Leaders of the two Koreas ended their summit Thursday with a joint pledge to seek talks with China and the United States aimed at formally ending the 1950-53 Korean War.
They also announced that they would set up a "peace zone" around a much-disputed border in the Yellow Sea that is rich with fish and where skirmishes between the countries have broken out over the past several decades.
The summit also produced a promise that a rail line would open up between North and South. There is now no open road or rail connection between the two countries.
"This is a big triumph for South Korea," said Koh Yu Hwan, professor of political science at Dongguk University in Seoul. The South's president, Roh Moo Hyun, "discussed most of the issues he wanted to discuss, and this declaration will transform the Koreas into a postwar peace footing."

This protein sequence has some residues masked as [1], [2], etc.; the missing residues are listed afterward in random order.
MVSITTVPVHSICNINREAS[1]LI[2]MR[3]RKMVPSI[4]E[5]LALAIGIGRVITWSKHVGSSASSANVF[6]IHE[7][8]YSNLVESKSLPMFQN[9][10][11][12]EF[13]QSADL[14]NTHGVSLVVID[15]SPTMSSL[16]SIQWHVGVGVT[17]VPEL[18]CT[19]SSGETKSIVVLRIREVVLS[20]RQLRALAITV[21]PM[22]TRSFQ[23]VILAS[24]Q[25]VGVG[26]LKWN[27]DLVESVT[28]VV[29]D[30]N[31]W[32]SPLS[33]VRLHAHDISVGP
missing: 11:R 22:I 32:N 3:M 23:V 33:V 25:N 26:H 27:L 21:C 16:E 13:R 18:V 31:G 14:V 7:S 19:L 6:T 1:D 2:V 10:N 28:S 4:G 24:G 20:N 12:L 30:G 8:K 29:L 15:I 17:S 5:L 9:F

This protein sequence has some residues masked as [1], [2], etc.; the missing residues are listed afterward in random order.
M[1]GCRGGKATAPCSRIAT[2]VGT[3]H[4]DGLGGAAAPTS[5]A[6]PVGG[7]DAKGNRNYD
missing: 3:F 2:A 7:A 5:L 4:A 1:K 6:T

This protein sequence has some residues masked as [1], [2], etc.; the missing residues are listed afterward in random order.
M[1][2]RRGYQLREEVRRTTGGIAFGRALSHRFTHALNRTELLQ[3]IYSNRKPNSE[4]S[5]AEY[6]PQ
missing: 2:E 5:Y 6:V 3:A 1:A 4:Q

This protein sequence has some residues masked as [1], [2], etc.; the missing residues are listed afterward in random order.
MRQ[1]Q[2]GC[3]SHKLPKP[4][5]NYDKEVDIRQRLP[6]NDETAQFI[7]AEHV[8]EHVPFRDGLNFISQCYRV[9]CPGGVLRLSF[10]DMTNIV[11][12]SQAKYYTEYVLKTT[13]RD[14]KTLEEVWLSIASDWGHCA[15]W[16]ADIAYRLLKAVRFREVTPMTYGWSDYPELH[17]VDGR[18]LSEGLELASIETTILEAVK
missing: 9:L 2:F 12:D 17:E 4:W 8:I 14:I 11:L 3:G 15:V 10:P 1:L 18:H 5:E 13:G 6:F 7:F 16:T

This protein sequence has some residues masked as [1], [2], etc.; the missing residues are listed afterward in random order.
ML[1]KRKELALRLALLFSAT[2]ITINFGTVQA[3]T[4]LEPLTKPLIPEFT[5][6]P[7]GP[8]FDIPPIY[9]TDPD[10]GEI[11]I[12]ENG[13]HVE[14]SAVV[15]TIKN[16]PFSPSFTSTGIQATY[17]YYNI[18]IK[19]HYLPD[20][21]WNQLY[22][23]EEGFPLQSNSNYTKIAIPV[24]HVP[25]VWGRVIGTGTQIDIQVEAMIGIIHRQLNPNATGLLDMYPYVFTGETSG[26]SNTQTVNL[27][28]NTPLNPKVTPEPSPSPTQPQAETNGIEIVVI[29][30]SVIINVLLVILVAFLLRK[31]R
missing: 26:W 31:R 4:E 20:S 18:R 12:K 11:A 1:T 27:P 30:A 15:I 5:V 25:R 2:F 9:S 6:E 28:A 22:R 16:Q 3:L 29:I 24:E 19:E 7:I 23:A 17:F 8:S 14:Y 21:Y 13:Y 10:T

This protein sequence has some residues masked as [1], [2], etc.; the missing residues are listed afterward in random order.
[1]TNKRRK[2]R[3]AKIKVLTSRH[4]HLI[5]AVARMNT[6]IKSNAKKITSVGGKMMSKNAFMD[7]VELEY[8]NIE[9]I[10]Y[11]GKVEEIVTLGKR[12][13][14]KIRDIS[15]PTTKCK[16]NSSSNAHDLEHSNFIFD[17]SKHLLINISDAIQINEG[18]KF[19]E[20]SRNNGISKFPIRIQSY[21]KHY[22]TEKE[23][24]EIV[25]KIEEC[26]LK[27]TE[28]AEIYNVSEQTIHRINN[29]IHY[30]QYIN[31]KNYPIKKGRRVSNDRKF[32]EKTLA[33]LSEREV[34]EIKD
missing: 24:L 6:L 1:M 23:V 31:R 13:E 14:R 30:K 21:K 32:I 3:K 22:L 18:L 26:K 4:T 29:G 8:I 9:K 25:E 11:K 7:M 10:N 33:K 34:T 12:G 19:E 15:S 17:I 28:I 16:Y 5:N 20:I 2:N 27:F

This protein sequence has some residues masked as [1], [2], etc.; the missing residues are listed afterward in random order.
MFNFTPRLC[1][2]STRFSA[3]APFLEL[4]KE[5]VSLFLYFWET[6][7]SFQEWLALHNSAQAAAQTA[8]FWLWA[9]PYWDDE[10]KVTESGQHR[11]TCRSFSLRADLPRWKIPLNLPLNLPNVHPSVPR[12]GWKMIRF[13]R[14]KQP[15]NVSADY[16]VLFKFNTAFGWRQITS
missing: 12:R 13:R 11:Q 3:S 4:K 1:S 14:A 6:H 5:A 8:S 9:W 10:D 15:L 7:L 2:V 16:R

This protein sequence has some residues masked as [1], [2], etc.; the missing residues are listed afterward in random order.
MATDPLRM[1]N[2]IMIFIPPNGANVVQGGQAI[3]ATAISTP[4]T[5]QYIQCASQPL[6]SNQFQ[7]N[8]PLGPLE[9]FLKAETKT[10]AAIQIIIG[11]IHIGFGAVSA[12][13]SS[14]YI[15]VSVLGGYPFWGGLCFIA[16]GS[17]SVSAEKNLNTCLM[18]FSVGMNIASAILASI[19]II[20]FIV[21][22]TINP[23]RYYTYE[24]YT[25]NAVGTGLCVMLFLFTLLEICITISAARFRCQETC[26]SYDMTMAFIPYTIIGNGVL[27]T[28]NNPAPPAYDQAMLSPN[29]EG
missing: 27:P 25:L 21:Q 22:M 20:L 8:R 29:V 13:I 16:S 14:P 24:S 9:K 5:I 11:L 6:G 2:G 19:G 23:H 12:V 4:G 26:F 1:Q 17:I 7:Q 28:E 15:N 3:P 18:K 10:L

This occurs at the same time that six-party talks appear to finally be producing a substantive approach to denuclearizing North Korea. Things are looking up and there may finally be a chance for real peace for the first time since 1950.